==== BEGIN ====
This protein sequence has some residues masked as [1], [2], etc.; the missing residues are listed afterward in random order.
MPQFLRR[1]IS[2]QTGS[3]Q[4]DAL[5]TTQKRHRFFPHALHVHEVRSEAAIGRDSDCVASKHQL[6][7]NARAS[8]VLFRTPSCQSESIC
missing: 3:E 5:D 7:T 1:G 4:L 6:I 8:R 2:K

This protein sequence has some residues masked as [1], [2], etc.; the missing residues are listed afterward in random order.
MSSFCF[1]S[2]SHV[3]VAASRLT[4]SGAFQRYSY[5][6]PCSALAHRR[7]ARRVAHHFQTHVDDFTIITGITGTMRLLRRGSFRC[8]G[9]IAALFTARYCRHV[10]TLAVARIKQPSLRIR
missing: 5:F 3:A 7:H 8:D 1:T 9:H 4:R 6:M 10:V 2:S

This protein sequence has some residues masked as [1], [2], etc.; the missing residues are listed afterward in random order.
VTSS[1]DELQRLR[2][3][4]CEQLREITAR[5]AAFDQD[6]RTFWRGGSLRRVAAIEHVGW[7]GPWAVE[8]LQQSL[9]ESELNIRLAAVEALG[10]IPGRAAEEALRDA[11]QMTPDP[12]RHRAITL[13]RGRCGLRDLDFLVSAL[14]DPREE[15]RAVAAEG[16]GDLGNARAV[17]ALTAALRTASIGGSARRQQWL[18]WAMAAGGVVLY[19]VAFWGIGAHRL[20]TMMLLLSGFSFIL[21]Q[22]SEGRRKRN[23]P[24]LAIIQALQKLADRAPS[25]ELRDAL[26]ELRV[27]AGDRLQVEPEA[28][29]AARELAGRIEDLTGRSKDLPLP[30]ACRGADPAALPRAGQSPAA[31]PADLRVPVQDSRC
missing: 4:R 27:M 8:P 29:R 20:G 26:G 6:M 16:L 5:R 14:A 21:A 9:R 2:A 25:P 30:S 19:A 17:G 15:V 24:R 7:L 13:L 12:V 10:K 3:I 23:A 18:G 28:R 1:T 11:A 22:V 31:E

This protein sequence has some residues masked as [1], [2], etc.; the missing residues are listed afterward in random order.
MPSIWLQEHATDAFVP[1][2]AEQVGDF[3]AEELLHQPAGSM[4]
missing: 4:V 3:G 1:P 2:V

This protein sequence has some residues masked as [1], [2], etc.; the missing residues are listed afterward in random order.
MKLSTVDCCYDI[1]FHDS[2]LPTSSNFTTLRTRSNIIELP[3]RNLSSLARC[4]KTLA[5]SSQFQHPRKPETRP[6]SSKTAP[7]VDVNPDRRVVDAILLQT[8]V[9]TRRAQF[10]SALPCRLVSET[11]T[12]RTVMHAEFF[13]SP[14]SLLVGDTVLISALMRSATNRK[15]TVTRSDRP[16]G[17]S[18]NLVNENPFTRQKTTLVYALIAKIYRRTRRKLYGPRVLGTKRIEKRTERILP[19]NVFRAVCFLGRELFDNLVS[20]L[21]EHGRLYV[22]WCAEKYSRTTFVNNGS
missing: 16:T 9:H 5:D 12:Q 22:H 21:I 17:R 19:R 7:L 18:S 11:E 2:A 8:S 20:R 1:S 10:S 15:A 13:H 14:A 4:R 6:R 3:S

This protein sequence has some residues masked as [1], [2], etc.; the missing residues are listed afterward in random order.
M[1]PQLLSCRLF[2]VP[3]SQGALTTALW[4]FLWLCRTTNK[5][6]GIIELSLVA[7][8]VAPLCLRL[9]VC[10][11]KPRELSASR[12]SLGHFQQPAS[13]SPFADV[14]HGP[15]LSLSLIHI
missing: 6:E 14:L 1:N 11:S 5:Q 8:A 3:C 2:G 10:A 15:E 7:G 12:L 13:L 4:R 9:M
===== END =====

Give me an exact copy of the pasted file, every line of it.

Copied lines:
This protein sequence has some residues masked as [1], [2], etc.; the missing residues are listed afterward in random order.
MPQFLRR[1]IS[2]QTGS[3]Q[4]DAL[5]TTQKRHRFFPHALHVHEVRSEAAIGRDSDCVASKHQL[6][7]NARAS[8]VLFRTPSCQSESIC
missing: 3:E 5:D 7:T 1:G 4:L 6:I 8:R 2:K

This protein sequence has some residues masked as [1], [2], etc.; the missing residues are listed afterward in random order.
MSSFCF[1]S[2]SHV[3]VAASRLT[4]SGAFQRYSY[5][6]PCSALAHRR[7]ARRVAHHFQTHVDDFTIITGITGTMRLLRRGSFRC[8]G[9]IAALFTARYCRHV[10]TLAVARIKQPSLRIR
missing: 5:F 3:A 7:H 8:D 1:T 9:H 4:R 6:M 10:V 2:S

This protein sequence has some residues masked as [1], [2], etc.; the missing residues are listed afterward in random order.
VTSS[1]DELQRLR[2][3][4]CEQLREITAR[5]AAFDQD[6]RTFWRGGSLRRVAAIEHVGW[7]GPWAVE[8]LQQSL[9]ESELNIRLAAVEALG[10]IPGRAAEEALRDA[11]QMTPDP[12]RHRAITL[13]RGRCGLRDLDFLVSAL[14]DPREE[15]RAVAAEG[16]GDLGNARAV[17]ALTAALRTASIGGSARRQQWL[18]WAMAAGGVVLY[19]VAFWGIGAHRL[20]TMMLLLSGFSFIL[21]Q[22]SEGRRKRN[23]P[24]LAIIQALQKLADRAPS[25]ELRDAL[26]ELRV[27]AGDRLQVEPEA[28][29]AARELAGRIEDLTGRSKDLPLP[30]ACRGADPAALPRAGQSPAA[31]PADLRVPVQDSRC
missing: 4:R 27:M 8:P 29:R 20:G 26:G 6:M 16:L 5:R 14:A 21:A 9:R 2:A 25:P 30:S 19:A 17:G 15:V 24:R 7:L 13:L 12:V 10:K 3:I 23:A 18:G 28:R 1:T 11:A 22:V 31:E

This protein sequence has some residues masked as [1], [2], etc.; the missing residues are listed afterward in random order.
MPSIWLQEHATDAFVP[1][2]AEQVGDF[3]AEELLHQPAGSM[4]
missing: 4:V 3:G 1:P 2:V

This protein sequence has some residues masked as [1], [2], etc.; the missing residues are listed afterward in random order.
MKLSTVDCCYDI[1]FHDS[2]LPTSSNFTTLRTRSNIIELP[3]RNLSSLARC[4]KTLA[5]SSQFQHPRKPETRP[6]SSKTAP[7]VDVNPDRRVVDAILLQT[8]V[9]TRRAQF[10]SALPCRLVSET[11]T[12]RTVMHAEFF[13]SP[14]SLLVGDTVLISALMRSATNRK[15]TVTRSDRP[16]G[17]S[18]NLVNENPFTRQKTTLVYALIAKIYRRTRRKLYGPRVLGTKRIEKRTERILP[19]NVFRAVCFLGRELFDNLVS[20]L[21]EHGRLYV[22]WCAEKYSRTTFVNNGS
missing: 16:T 9:H 5:D 12:Q 22:H 21:I 17:R 19:R 7:L 18:S 11:E 2:A 8:S 20:R 1:S 10:S 15:A 13:H 14:A 4:R 6:R 3:S

This protein sequence has some residues masked as [1], [2], etc.; the missing residues are listed afterward in random order.
M[1]PQLLSCRLF[2]VP[3]SQGALTTALW[4]FLWLCRTTNK[5][6]GIIELSLVA[7][8]VAPLCLRL[9]VC[10][11]KPRELSASR[12]SLGHFQQPAS[13]SPFADV[14]HGP[15]LSLSLIHI
missing: 6:E 14:L 1:N 11:S 5:Q 8:A 3:C 2:G 10:A 15:E 7:G 12:L 13:L 4:R 9:M